CENTRAL INTELLIGENCE AGENCY

Intelligence Relations with the Media

Generally, 1970s, 1980s, & 1990s

Although located under the broad CIA category, this file includes material on the relationship between the media and the intelligence community generally.

 

Topics included here:

1. Generally

2. 1970s

3. 1980s

a. Generally

b. Daniloff Affair

4. 1990s

1. Media Relations Generally

Alsop, Joseph W., with Adam Platt. "I've Seen the Best of It": Memoirs. New York: Norton, 1992.

According to Surveillant 2.4, the author "knew what CIA was up to in many places ... and had close ties to many senior figures in CIA in its early days.... The book's principal weakness lies in the author's too golden view of the Kennedy administration." Alsop includes a section on "CIA relations with press." See also, Yoder, Joe Alsop's Cold War (1995).

Heidenry, John. Theirs was the Kingdom: Lila and Dewitee Wallace and the Story of the Reader's Digest. New York: Norton, 1994.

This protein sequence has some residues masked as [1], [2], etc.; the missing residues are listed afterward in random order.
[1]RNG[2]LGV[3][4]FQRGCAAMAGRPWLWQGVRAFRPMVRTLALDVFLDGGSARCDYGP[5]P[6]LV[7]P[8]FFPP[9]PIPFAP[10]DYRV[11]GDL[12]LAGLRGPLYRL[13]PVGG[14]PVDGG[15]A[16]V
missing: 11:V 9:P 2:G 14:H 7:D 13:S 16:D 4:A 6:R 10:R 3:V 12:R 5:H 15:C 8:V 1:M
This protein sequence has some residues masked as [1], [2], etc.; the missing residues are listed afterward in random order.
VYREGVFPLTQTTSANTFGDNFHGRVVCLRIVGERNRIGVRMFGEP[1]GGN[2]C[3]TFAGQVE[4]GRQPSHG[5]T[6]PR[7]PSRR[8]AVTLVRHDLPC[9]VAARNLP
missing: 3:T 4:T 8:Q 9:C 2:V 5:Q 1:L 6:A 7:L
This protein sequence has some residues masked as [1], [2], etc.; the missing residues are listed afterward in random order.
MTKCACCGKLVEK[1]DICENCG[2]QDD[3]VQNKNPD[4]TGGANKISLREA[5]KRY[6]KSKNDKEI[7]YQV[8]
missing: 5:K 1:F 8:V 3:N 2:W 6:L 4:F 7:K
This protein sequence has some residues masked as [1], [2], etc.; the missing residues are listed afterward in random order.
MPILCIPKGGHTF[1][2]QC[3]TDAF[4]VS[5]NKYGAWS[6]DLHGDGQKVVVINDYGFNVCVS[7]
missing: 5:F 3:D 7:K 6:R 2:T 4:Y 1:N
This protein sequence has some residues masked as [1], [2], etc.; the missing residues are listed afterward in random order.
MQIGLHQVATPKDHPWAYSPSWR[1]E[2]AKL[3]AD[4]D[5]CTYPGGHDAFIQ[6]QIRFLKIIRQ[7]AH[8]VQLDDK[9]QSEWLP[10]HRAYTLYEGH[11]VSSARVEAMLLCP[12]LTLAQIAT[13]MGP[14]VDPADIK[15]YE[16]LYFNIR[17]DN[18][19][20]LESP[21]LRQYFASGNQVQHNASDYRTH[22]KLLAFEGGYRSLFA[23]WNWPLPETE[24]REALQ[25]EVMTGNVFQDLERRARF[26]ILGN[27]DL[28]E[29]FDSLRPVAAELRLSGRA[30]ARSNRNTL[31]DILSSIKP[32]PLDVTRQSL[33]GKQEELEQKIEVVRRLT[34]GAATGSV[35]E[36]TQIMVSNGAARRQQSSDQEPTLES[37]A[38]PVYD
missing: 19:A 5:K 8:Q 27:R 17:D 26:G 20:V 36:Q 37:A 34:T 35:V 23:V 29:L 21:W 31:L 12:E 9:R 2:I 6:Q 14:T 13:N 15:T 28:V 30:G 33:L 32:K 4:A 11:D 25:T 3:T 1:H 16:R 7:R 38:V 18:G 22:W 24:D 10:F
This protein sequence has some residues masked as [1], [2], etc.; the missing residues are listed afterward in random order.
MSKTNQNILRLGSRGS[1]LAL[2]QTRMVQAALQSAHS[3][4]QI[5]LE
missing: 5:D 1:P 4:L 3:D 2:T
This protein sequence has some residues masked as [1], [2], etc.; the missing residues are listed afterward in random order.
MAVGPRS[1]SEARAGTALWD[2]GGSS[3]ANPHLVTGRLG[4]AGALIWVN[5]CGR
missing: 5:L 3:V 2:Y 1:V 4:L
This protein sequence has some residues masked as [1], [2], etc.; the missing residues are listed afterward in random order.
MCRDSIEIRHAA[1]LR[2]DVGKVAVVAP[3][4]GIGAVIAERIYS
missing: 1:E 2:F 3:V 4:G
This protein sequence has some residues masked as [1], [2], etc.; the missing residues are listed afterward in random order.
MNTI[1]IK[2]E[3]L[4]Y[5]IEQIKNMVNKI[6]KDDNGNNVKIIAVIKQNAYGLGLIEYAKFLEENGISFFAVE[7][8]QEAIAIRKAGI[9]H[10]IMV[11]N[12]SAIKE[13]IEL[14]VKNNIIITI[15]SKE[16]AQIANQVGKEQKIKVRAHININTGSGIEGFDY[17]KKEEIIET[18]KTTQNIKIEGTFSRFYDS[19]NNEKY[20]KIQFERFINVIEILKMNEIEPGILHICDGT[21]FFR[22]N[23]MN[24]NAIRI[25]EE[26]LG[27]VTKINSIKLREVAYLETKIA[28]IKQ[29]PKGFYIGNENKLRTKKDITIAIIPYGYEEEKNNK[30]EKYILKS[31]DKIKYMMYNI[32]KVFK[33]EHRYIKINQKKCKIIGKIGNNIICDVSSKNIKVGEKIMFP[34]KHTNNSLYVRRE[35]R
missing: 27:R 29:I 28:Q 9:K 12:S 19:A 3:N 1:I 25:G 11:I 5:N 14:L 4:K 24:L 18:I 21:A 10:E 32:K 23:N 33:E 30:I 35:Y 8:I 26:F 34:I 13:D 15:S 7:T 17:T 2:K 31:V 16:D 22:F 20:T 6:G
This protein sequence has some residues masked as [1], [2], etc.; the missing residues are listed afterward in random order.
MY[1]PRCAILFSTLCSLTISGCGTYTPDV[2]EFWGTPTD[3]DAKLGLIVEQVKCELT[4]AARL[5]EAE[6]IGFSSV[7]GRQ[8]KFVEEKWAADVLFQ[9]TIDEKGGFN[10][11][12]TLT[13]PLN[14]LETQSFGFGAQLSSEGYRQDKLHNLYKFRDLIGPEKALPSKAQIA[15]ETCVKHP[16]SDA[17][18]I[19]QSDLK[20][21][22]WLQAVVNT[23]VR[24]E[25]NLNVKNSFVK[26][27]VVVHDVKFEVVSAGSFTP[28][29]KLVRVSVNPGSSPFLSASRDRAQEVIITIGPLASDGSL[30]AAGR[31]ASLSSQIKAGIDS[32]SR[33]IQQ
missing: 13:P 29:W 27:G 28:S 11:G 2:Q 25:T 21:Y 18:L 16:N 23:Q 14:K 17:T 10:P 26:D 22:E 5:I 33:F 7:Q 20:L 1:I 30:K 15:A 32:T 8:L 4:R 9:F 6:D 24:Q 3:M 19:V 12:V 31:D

McGehee, CIABASE, January 1995 Update Report says that this book "portrays the close relationship between the CIA and the Reader's Digest." It "names individuals, publications and books authored as part of the CIA's propaganda."

Mapother, John R. "Espionage versus Journalism." World Intelligence Review 15, no. 2 (Mar./Apr. 1996): 1.

The author notes that journalists are assumed by security agencies to be seeking classified information; and, therefore, are not terribly effective cover for intelligence operations. In any event, the use of journalists by the CIA was rare during the Cold War.

 

2. 1970s